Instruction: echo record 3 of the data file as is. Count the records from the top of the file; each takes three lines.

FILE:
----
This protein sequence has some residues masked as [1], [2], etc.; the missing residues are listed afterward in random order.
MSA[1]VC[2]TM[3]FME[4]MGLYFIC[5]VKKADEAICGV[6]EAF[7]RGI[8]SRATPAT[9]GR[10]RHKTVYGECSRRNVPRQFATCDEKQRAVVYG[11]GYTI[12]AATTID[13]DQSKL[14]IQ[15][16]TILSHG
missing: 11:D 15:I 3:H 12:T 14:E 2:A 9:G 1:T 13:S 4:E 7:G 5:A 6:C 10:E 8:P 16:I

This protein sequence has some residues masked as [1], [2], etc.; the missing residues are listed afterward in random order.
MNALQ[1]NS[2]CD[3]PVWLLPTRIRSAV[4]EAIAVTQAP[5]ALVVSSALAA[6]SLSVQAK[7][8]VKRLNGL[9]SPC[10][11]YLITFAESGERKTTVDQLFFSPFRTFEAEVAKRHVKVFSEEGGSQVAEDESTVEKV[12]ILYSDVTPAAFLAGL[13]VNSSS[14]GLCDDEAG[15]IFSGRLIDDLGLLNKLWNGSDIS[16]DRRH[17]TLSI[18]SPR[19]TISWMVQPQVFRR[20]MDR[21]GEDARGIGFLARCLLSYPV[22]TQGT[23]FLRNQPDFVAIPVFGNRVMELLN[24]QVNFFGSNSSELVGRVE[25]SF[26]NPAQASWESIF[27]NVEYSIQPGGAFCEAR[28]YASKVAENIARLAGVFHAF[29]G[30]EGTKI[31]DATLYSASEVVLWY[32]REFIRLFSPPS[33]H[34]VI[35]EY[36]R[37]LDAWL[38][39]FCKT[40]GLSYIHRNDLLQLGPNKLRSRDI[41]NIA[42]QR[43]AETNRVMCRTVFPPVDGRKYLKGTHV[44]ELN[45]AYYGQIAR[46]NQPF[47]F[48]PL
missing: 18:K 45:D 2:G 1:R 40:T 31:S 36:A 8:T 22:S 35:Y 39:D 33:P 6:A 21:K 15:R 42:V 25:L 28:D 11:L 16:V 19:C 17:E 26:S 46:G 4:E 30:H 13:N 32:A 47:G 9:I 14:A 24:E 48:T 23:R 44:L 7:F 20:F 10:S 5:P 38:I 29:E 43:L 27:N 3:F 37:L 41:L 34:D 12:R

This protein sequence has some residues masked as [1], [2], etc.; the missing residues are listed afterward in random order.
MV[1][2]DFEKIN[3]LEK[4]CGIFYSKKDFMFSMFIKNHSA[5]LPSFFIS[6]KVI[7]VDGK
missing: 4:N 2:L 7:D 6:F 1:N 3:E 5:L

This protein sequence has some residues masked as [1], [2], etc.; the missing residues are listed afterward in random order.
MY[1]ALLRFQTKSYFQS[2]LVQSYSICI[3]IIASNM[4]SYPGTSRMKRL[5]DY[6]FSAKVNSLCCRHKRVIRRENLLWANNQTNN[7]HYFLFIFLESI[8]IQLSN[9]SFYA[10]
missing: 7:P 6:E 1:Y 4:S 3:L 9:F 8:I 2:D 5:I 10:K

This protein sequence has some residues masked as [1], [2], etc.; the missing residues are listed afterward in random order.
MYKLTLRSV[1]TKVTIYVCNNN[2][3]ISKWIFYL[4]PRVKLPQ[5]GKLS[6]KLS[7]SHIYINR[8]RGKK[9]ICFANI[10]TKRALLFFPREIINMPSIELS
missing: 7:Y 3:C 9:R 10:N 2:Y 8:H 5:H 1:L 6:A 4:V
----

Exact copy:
This protein sequence has some residues masked as [1], [2], etc.; the missing residues are listed afterward in random order.
MV[1][2]DFEKIN[3]LEK[4]CGIFYSKKDFMFSMFIKNHSA[5]LPSFFIS[6]KVI[7]VDGK
missing: 4:N 2:L 7:D 6:F 1:N 3:E 5:L